Ceramic Roof Tiles One

As the status of merchants rose during the Edo period (1600-1868), they expressed their wealth in the way their store-cum-dwelling was adorned.  Exaggeration of roof ridges and gable ends was common.
When fires bloomed
Recently a devastating fire in the city of Exeter in southwest England has once again highlighted just how dangerous a conflagration can be even today, especially in a built up area and more significantly, in a seat of history. 

Although not the source of the fire, the Royal Clarence Hotel has been gutted.  With so much wood used in its construction, this 300-year-old structure has become a shell, which may never rise from the ashes.

Historically fires have always been a problem in urban areas in Japan, nowhere more so than in Edo, as Tokyo was called before 1868.

Walls of merchant stores in particular were protected from both the weather and fire.  Here the lower tiles are permanent protection against both.  The hung wooden “shuttering” above, however, is added protection of the more or less fireproof plastered wall behind.  This shuttering would be easily removed should a fire break out near by.
Records held by the nation’s fire department show that fires were a constant threat to the city especially during the winter months when the air was dry and any fire could be whipped up by the seasonal winds that encourage dusty swirls across farmland and rattle the shutters of many of the traditional timber built houses and commercial properties that still stand in secluded corners of the capital to this day.

In 1609 the population of Edo was 160,000 meaning that the chance of loss of life was high if any fire was allowed to get out of hand.  However, that threat increased dramatically as the population swelled.  By 1693 a census recorded 353,500 people lived in this capital of wood.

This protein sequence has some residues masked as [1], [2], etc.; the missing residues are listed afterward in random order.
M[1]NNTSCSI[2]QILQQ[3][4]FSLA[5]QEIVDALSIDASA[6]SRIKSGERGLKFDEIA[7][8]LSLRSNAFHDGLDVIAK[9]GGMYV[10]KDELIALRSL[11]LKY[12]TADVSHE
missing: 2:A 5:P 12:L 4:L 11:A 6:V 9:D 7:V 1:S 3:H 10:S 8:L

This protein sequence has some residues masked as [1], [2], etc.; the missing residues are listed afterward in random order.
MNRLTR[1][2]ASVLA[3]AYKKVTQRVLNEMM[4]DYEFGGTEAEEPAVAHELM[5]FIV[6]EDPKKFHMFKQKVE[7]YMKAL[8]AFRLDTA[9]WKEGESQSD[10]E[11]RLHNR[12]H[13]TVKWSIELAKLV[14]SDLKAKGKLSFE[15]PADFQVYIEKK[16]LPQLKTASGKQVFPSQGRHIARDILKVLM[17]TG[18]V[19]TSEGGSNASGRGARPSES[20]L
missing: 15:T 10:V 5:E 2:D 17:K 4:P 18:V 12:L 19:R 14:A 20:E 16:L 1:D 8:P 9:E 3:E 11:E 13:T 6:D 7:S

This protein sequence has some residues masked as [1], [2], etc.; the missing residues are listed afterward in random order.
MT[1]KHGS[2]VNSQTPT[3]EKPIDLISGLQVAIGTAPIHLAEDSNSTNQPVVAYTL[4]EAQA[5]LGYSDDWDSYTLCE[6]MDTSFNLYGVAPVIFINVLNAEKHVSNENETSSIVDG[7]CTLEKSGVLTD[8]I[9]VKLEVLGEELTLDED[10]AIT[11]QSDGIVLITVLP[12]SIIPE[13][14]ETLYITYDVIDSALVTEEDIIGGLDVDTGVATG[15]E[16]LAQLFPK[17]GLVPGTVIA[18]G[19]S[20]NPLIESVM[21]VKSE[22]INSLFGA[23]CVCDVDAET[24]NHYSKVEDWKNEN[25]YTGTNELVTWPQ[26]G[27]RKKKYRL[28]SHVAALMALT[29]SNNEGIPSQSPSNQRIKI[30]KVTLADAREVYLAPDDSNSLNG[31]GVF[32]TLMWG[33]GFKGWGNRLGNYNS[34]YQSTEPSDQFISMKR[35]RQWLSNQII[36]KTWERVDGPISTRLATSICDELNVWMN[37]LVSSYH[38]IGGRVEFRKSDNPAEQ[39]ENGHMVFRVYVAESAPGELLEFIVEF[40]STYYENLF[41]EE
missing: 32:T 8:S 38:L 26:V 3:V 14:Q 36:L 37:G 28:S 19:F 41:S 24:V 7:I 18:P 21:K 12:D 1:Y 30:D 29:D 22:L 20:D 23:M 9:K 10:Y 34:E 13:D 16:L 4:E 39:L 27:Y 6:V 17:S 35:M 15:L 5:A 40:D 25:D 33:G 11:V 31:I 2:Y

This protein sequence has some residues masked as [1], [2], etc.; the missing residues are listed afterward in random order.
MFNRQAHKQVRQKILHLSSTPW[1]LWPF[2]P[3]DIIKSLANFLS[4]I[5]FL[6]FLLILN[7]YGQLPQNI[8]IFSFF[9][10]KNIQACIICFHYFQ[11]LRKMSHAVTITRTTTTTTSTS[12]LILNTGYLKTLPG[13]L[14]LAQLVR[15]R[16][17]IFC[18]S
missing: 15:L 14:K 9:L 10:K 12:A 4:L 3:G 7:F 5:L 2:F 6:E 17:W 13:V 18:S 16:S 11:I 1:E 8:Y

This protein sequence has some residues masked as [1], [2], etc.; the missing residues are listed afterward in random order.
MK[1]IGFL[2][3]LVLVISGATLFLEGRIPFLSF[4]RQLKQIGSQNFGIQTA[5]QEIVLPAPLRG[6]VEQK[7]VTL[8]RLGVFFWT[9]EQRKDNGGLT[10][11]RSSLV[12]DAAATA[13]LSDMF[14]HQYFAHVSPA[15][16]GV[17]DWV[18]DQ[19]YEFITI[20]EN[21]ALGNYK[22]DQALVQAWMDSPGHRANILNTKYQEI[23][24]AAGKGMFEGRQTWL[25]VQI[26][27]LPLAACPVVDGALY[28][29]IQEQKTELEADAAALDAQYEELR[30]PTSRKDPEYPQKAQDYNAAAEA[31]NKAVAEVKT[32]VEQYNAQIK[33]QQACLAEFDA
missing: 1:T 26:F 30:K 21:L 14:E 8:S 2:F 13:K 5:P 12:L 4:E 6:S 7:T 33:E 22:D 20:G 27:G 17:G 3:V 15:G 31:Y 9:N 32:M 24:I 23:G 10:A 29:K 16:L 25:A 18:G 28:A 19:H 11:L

The city had an organised network of fire-fighting groups and the introduction of a basic pumping engine invented in 1754 in Nagasaki must surely have helped.  It was charmingly called a “water spewing dragon”, Ryudosui (http://www.gakken.co.jp/kagakusouken/spread/oedo/06/haiken1.html).

Sadly, however, fires still raged, so often fanned by wind or exacerbated by the almost exclusive use of timber and paper to build temples, shops and homes as well as castles.  Not even Edo castle, the seat of the Shogun, was spared, although luckily damage at the time was minimal.  Now there are only remnants of what was once the largest castle in the world.

It is common for roof tiles on traditional buildings up and down Japan have a silver luster.  A coating of mica before the second firing of the tiles gives them this distinctive appearance.
The risk of fire and the spread of flame was of course recognised.  In 1601 an effort was made to reduce the chance of fire spreading.  A directive was issued to replace any thatched roofs with far less inflammable wooden boards or shingles.  This would certainly have helped.  However, records on fire prevention during the period between 1600 and 1867 make no direct mention of a compulsory use of roof tiles.  Use of ceramic roof tiles by the “common people” was, however, first allowed in 1720.  This would suggest that it was more important to shackle the less well off than it was to prevent the spread of fire.

Inevitably temples, castles and houses of the wealthy would have been the first to use ceramic roof tiles, although in rural areas reed thatch was the norm and persists today on some traditional farmhouses.

Although such buildings have disappeared from Tokyo’s streets, storehouse “fire bunkers” like this one in the City of Kawagoe represents how merchants protected their wealth—tiled roofs, plastered walls and interlocking shutters at windows all designed to keep fire out.

Fires were known as the “flowers of Edo”.  During the period between 1600 and 1867 there were upward of 550, some causing considerable loss of live and property (Edo Kasai-shi 江戸火災史 A History of Fires in Edo published by Tokyo Horei Shuppan in 1975).

The towns and villages of the Noto Peninsula did not escape damage by fire either.  Nevertheless, it was the severity of the climate in the region that saw a development in ceramic roof tiles.  More about this next time.

Bill Tingey Photo © Copyright

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